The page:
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Sing - Preschoolers

  • Choose books with repeated rhythms or singable portions and ask your child to sing with you. This will make your story times memorable and help your child associate a positive feeling with books and reading.
  • Use songs or chants to help your child transition through their day. Having a song for clean-up time, dinner time, bath time and more will increase your child’s vocabulary, add more stability and security to their day, and help you get the job done faster.  

Sing - Toddlers

  • Sing nursery rhymes with your child and teach new songs often. Singing helps children break down the sounds of words and increases vocabulary in a fun way.
  • Throw a dance party! Moving to music and rhythm is an excellent way for your young child to build motor skills.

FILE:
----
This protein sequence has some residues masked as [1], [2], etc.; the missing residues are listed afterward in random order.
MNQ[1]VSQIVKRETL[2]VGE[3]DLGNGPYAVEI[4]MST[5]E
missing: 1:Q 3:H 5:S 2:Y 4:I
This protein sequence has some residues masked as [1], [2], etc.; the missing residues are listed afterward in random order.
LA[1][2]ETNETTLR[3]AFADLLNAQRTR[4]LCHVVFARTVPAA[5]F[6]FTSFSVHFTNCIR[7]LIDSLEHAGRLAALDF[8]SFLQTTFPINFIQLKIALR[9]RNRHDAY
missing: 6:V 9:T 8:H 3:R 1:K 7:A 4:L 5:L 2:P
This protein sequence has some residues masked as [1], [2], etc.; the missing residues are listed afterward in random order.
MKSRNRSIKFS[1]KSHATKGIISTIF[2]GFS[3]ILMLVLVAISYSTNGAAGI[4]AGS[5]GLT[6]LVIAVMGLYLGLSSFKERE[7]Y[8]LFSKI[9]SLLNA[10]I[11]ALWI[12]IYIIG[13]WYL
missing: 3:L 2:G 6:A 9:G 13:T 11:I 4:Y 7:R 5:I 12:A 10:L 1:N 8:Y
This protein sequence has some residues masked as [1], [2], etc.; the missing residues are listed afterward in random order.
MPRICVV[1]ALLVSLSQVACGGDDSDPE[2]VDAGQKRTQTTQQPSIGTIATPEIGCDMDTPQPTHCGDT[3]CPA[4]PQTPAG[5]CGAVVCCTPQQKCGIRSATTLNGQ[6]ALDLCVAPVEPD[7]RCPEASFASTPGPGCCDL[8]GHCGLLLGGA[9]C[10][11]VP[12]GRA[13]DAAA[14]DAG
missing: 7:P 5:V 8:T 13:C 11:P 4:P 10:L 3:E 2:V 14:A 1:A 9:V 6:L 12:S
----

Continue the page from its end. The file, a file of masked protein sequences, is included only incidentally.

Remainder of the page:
• Sing words and sentences slowly to your child. This breaks sentences apart and helps your child decode the small sounds in words and syllables.


Sing - Babies

  • Play musical recordings or instruments for your child. Give your baby a rattle or jingle bell to play along! Not only does music help children feel safe and ready to learn, it also develops spatial-temporal reasoning and higher-level cognitive abilities, such as using imagination, tolerating ambiguity, and understanding differing concepts.
  • Look for board books that are adapted from a popular nursery rhyme or song and sing the book to your baby. Your librarian is happy to help you find some great titles!
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